Step 6: Create a list.
I start out by picking my meals and writing them down. I write out at least 5 different meals. I don’t plan 7 meals for the entire week because I take into account leftovers and the chance we will go out to eat. I then look at the meals I’ve chosen and I write out my specific grocery list based on the recipe ingredients. Be sure not to forget any ingredients because it’s no fun to find out you’re missing something and have to go back to the store. Remember that you don’t have to write down every ingredient from the recipe if you have that ingredient already on hand. Lastly, I will jot down the groceries that I replenish weekly [i.e. raw nuts for snacks, smoothie ingredients, fruit, condiments, etc.].
When I’m feeling really organized I will write out my groceries in categories [i.e. all the produce together, meat/poultry together, etc.]. This will help streamline the grocery shopping process so you can get in and out faster. I always bring my list and a pen to the store so I can check off every item as I buy it. This way I make sure to get everything on my list. This keeps me focused and on track while also helping me avoid any unnecessary impulse buying.
Step 7: Shopping time.
If you’ve taken the time and effort to write out your grocery list, the shopping part is so much easier and less stressful. I always start with the produce, then make my to the rest of the store, avoiding the inside aisles as much as possible. [hint: if you’re eating a primarily whole-foods based diet, you will not be shopping much from the inside aisles; you’ll be staying mostly on the outside of the store which is where the fresh ingredients are.] Remember to check your items off the list as you go.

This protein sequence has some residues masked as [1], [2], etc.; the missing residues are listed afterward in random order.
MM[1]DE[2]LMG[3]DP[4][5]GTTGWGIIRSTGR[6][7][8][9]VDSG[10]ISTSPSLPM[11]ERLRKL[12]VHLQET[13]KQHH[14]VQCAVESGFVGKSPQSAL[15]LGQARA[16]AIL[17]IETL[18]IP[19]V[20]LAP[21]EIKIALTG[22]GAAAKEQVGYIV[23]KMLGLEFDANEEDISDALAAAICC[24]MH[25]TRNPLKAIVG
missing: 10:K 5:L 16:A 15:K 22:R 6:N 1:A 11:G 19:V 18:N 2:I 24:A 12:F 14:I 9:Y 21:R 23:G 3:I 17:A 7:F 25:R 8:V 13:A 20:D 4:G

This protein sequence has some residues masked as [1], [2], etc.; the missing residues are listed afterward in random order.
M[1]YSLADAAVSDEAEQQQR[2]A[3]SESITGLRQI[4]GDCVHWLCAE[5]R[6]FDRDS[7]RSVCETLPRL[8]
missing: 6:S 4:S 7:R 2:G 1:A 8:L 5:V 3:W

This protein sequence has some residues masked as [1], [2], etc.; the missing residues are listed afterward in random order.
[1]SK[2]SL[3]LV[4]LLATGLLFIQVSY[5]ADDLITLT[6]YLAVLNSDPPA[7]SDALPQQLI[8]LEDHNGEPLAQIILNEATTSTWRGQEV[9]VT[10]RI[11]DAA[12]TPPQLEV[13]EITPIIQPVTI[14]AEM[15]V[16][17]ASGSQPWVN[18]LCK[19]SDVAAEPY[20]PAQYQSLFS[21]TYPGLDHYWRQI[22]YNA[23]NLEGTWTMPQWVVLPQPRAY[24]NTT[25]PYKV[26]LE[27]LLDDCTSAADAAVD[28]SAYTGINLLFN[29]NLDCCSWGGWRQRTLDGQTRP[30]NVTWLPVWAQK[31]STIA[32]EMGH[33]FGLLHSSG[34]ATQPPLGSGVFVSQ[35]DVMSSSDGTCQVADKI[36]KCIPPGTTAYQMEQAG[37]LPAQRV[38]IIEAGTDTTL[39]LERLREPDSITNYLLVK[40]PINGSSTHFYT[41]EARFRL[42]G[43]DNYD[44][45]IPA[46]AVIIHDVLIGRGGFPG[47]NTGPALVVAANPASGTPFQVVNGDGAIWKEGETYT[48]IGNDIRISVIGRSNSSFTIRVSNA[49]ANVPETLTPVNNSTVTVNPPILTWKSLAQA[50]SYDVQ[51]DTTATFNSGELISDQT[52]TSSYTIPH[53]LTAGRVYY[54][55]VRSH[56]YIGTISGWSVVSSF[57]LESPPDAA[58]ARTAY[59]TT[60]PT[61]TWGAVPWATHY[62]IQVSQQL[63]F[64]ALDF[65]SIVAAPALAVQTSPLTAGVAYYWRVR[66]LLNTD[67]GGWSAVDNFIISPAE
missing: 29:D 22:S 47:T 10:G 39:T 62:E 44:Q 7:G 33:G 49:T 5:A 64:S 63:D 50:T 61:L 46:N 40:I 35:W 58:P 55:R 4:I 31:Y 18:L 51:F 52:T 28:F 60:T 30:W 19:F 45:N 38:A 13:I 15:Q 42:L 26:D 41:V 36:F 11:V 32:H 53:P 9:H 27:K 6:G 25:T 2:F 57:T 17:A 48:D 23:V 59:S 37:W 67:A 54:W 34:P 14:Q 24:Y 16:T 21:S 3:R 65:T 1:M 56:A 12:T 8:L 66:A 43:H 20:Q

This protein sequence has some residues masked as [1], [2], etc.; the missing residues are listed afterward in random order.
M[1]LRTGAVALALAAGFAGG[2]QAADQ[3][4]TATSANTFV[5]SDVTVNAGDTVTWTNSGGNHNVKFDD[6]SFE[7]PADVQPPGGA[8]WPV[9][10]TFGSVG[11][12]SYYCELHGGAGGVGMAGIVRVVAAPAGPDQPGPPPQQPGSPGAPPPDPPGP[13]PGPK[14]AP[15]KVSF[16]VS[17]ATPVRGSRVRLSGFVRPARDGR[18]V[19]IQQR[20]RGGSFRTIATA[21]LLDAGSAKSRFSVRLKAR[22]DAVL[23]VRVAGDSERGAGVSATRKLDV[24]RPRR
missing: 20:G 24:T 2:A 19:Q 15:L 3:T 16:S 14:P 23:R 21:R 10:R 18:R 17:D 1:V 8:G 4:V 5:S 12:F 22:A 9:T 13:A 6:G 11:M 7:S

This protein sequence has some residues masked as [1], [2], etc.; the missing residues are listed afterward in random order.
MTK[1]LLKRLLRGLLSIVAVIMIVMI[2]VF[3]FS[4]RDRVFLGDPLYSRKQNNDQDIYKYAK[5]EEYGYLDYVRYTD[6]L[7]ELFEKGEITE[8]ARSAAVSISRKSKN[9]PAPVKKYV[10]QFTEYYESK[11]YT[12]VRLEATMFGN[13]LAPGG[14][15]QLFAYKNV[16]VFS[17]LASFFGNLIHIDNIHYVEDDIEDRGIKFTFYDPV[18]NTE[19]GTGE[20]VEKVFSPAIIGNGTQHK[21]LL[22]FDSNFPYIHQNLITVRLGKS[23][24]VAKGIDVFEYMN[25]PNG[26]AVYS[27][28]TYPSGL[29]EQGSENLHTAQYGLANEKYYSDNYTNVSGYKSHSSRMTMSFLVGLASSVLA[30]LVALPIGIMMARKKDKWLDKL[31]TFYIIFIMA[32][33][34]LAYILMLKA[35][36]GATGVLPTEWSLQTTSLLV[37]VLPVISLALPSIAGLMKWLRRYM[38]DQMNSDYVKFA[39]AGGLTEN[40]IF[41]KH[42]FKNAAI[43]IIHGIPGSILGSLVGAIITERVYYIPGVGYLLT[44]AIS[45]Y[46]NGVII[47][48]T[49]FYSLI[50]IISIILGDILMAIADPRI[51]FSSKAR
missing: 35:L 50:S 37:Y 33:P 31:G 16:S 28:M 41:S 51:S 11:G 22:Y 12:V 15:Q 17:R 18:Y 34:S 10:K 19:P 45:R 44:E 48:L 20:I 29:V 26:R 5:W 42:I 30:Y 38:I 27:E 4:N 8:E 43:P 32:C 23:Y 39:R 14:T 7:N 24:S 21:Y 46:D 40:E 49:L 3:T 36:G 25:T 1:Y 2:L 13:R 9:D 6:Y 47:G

[Overwhelmed at the grocery store? Locally, I offer grocery store tours where we walk the aisles, read food labels + learn to get familiar with the healthy and not-so-healthy options. Email me for more information: firstname.lastname@example.org]
Step 8: Organize + prep.
Yay! By this time you have done a lot of the leg work. Now all that’s left to do is put things away and begin cooking. At this point, if there’s anything I can do ahead of time, I’ll do it. For example, I’ll cut up my veggies, make salad dressing, and get my bananas peeled, chopped and in the freezer for my Super Green Smoothie. This way, when it’s time to start batch cooking for the week, you’ve already cut down on some of the work.
Step 9: Batch cooking.
The information for this step will come in a separate blog post coming soon. I will spell out the details for how to efficiently prep + cook for the week in such a way that will cut down on your mid-week cooking time. Once people master this step, it’s hard to remember how they functioned without it, myself included.